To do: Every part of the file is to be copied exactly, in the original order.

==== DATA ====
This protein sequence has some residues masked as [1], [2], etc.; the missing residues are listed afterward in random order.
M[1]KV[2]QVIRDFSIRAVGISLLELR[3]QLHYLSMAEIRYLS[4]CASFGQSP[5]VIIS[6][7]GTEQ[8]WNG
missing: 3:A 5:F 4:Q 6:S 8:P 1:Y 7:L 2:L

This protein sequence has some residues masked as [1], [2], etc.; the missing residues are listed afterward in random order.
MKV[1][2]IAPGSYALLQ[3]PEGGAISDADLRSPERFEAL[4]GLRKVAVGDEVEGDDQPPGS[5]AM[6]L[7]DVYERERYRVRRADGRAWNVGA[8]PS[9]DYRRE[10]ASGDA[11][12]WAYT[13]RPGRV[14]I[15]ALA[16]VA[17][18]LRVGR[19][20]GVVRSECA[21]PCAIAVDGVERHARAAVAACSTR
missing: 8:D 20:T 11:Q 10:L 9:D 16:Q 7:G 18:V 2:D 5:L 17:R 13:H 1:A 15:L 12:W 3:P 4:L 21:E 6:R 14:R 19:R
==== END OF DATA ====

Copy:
This protein sequence has some residues masked as [1], [2], etc.; the missing residues are listed afterward in random order.
M[1]KV[2]QVIRDFSIRAVGISLLELR[3]QLHYLSMAEIRYLS[4]CASFGQSP[5]VIIS[6][7]GTEQ[8]WNG
missing: 3:A 5:F 4:Q 6:S 8:P 1:Y 7:L 2:L

This protein sequence has some residues masked as [1], [2], etc.; the missing residues are listed afterward in random order.
MKV[1][2]IAPGSYALLQ[3]PEGGAISDADLRSPERFEAL[4]GLRKVAVGDEVEGDDQPPGS[5]AM[6]L[7]DVYERERYRVRRADGRAWNVGA[8]PS[9]DYRRE[10]ASGDA[11][12]WAYT[13]RPGRV[14]I[15]ALA[16]VA[17][18]LRVGR[19][20]GVVRSECA[21]PCAIAVDGVERHARAAVAACSTR
missing: 8:D 20:T 11:Q 10:L 9:D 16:Q 7:G 18:V 2:D 5:L 17:R 13:H 1:A 15:L 12:W 3:P 4:L 21:E 6:R 14:R 19:R